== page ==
Vaccinations as recommended per Johns Hopkins Cochlear Implant Center and United States Centers for Disease Control and Prevention protocols to reduce the risk of meningitis in subjects undergoing cochlear implantation, as described at this site: https://www.cdc.gov/vaccines/vpd/mening/public/dis-cochlear-faq-gen.html
Motivated to travel to the study center, to undergo testing and examinations required for the investigational study, and to participate actively in a vestibular rehabilitation exercise regimen
The participant must agree not to swim or to use or operate vehicles, heavy machinery, powered tools or other devices that could pose a threat to the participant, to others, or to property throughout the duration of participation in the study and until at least 1 month after final deactivation of the MVI Implant

Exclusion Criteria:

Inability to understand the procedures and the potential risks involved as determined by study staff
Inability to participate in study procedures due to blindness, ≤ ±10° neck range of motion, cervical spine instability, ear canal stenosis or malformation sufficient to prevent caloric testing
Diagnosis of acoustic neuroma/vestibular schwannoma, chronic middle ear disease, cholesteatoma, or central nervous system causes of vestibulo-ocular reflex dysfunction, including chronic and continuing use of medications, drugs or alcohol at doses sufficiently great to interfere with vestibular compensation
Vestibular dysfunction known to be caused by reasons other than labyrinthine injury due to ototoxicity, ischemia, trauma, infection, Meniere's disease, or genetic defects known to act on hair cells
Lack of labyrinth patency or vestibular nerve as determined by MRI of the brain with attention to the internal acoustic meatus
Any contraindication to the planned surgery, anesthesia, device activation and deactivation, or participation in study assessments, as determined by the surgeon, anesthesiologist, or designee, including known intolerance of any materials used in any component of the investigational devices that will come in contact with the subject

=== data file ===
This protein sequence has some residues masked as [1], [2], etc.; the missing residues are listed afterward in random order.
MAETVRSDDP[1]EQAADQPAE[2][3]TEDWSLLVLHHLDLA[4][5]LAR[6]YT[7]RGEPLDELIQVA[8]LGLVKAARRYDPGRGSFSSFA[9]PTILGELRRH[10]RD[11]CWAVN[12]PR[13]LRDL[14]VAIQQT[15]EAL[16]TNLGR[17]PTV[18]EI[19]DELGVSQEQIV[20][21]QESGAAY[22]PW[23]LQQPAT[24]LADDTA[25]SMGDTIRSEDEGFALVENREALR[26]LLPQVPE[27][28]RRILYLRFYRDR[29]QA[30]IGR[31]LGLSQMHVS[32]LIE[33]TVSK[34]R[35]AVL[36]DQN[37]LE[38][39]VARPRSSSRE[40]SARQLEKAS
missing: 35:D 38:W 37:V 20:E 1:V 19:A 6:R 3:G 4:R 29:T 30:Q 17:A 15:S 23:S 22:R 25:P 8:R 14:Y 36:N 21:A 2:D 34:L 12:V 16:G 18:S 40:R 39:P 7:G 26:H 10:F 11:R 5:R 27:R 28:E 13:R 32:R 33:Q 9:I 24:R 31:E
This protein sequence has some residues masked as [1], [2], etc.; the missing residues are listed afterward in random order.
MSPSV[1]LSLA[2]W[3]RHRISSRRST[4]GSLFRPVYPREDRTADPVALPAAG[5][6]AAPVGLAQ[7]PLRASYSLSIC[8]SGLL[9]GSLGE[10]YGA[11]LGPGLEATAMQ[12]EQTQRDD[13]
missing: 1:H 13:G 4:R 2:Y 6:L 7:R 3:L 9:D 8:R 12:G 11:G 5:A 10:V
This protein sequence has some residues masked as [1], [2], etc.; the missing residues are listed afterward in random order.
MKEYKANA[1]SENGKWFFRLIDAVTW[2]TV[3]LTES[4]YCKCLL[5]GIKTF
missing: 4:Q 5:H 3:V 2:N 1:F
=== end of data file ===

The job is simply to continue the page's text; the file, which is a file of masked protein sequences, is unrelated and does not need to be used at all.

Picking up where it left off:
History of myocardial infarction, coronary bypass surgery, or any percutaneous coronary intervention (PCI) within 6 months prior to screening
Orthopedic, neurologic or other nonvestibular pathologic conditions of sufficient severity to confound posture and gait testing or other tests used in the study to assay vestibular function.
Subjects with estimated glomerular filtration rate (GFR) < 30 ml/min (MDRD formula) at screening
Subjects with heart failure NYHA class III or IV
Subjects with Child-Pugh class C cirrhosis
Inadequately treated or unstable depression, suicidality as indicated by any affirmative answer to the 6-question screener version of the Columbia Suicide Severity Rating Scale (C-SSRS), or any other psychiatric disease or substance abuse history likely to interfere with protocol compliance
Contraindications to scleral coil eye movement testing, including monocular blindness and a history of fainting vagal reactions to prior eye manipulations would exclude subjects from eye coil testing
Inability to tolerate baseline testing protocols
Recent corneal injury
A history of cervical spine disease preventing head rotation
A history of fainting or vagal reactions prior to eye manipulations that would preclude 3D eye movement coil testing
Pregnancy, positive urine or serum pregnancy test at any time during study participation,

Ability to become pregnant combined with failure or refusal to consistently use a highly effective method of contraception from at least 1 month prior to implantation to not before 1 month after both device deactivation and conclusion of study participation. Highly effective contraception methods include:

Total abstinence. Periodic abstinence (e.g., calendar, ovulation, symptothermal, post ovulation methods) and withdrawal are not acceptable methods of contraception for purposes of defining exclusion criteria for this study Female sterilization (surgical bilateral oophorectomy with or without hysterectomy) or tubal ligation at least six weeks before entering the study. A woman who has undergone oophorectomy without hysterectomy may participate in the study only after her reproductive status has been confirmed by subsequent hormone level assessment For female subjects of child-bearing potential, study participation is not excluded if the study candidate's male partner is the sole partner of the study candidate and has been vasectomized.